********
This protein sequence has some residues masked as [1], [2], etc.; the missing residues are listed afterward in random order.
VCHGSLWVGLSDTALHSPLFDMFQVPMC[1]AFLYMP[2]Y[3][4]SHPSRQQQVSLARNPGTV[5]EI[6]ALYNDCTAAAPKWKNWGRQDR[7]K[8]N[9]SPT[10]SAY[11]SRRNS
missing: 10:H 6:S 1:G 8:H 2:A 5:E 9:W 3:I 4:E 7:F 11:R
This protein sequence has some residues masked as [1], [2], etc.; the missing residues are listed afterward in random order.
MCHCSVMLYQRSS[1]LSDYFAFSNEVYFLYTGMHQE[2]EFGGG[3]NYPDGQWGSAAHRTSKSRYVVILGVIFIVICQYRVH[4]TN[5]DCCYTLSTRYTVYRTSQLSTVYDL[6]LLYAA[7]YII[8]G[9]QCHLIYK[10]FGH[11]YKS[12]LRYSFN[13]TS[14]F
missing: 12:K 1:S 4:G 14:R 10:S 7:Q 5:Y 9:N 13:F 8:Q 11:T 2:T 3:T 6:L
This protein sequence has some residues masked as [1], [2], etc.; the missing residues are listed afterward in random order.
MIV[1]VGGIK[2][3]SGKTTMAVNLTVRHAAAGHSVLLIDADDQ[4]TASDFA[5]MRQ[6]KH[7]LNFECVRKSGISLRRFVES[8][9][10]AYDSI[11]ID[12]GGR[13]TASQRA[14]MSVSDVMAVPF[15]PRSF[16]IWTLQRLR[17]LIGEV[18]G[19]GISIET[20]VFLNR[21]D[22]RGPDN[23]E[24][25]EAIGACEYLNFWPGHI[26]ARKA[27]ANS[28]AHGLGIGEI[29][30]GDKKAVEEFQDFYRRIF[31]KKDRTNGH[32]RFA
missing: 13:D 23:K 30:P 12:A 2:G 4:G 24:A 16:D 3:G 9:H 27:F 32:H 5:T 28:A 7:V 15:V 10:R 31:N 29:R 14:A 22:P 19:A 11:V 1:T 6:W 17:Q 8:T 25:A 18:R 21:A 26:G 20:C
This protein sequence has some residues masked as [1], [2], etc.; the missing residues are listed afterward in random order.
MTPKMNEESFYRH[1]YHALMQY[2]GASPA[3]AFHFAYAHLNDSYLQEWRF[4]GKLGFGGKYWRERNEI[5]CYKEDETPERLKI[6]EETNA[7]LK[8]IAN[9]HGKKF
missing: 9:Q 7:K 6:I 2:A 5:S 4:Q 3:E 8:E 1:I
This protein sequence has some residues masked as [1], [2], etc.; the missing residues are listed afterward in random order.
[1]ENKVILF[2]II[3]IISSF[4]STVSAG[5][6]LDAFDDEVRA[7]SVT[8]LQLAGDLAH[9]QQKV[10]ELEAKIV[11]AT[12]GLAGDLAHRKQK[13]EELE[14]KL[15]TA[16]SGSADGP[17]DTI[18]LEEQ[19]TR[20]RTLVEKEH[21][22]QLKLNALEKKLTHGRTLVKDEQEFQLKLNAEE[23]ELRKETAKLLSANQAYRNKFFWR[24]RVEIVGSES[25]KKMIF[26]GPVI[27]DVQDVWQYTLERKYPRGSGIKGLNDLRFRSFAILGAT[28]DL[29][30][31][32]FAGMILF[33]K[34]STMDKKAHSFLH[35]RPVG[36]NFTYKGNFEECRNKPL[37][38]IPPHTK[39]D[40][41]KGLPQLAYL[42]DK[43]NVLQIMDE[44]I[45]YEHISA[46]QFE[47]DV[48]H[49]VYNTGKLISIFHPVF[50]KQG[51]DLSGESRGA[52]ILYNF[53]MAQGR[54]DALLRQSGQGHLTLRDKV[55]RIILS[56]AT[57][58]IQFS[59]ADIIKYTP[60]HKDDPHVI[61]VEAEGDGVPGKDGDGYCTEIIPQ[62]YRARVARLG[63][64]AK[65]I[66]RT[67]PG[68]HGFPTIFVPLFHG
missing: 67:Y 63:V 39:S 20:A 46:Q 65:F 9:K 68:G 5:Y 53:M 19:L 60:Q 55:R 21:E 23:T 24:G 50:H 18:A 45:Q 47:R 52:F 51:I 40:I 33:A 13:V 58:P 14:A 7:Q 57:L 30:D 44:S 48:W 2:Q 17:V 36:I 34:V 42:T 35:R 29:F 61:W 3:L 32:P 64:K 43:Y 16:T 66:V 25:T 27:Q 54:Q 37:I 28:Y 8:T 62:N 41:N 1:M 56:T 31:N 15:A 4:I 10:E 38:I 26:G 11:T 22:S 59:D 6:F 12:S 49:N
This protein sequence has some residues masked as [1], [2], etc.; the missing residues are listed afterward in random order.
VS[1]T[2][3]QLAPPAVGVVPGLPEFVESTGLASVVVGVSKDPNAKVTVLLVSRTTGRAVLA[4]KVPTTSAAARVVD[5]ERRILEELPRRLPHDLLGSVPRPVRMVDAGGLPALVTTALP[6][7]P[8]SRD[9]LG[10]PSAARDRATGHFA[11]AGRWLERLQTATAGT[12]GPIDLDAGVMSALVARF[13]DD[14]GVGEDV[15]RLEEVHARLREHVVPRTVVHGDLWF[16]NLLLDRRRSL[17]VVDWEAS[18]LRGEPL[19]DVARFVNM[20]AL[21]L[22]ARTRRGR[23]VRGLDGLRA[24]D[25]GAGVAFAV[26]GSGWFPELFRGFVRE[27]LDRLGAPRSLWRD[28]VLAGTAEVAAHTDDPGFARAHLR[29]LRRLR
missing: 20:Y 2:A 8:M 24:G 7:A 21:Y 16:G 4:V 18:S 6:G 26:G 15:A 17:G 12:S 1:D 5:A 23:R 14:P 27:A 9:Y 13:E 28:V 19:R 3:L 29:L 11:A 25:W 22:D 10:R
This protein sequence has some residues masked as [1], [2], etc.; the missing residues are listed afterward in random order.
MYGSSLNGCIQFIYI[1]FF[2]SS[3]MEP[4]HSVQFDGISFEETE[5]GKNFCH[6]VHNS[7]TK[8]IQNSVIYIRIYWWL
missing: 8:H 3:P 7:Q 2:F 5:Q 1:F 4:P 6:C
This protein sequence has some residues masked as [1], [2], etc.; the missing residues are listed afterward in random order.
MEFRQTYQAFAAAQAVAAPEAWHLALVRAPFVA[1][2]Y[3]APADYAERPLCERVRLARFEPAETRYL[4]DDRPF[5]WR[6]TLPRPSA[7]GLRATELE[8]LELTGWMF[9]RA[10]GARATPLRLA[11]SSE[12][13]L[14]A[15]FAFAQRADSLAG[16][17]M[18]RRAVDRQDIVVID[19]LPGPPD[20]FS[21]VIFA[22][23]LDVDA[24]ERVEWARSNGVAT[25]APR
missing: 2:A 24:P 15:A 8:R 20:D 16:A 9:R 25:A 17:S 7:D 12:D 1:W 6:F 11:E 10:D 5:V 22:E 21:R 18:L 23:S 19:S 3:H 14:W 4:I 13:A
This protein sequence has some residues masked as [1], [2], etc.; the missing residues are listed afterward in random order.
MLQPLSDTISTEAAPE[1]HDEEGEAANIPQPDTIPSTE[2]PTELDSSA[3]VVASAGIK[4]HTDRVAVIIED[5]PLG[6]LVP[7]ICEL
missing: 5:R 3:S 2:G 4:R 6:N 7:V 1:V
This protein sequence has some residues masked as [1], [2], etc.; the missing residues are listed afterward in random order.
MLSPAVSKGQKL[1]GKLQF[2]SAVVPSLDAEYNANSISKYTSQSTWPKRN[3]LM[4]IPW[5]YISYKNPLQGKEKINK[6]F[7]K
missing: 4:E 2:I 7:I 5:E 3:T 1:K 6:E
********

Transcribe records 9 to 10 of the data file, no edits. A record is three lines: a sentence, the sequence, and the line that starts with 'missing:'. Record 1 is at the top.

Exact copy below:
This protein sequence has some residues masked as [1], [2], etc.; the missing residues are listed afterward in random order.
MLQPLSDTISTEAAPE[1]HDEEGEAANIPQPDTIPSTE[2]PTELDSSA[3]VVASAGIK[4]HTDRVAVIIED[5]PLG[6]LVP[7]ICEL
missing: 5:R 3:S 2:G 4:R 6:N 7:V 1:V
This protein sequence has some residues masked as [1], [2], etc.; the missing residues are listed afterward in random order.
MLSPAVSKGQKL[1]GKLQF[2]SAVVPSLDAEYNANSISKYTSQSTWPKRN[3]LM[4]IPW[5]YISYKNPLQGKEKINK[6]F[7]K
missing: 4:E 2:I 7:I 5:E 3:T 1:K 6:E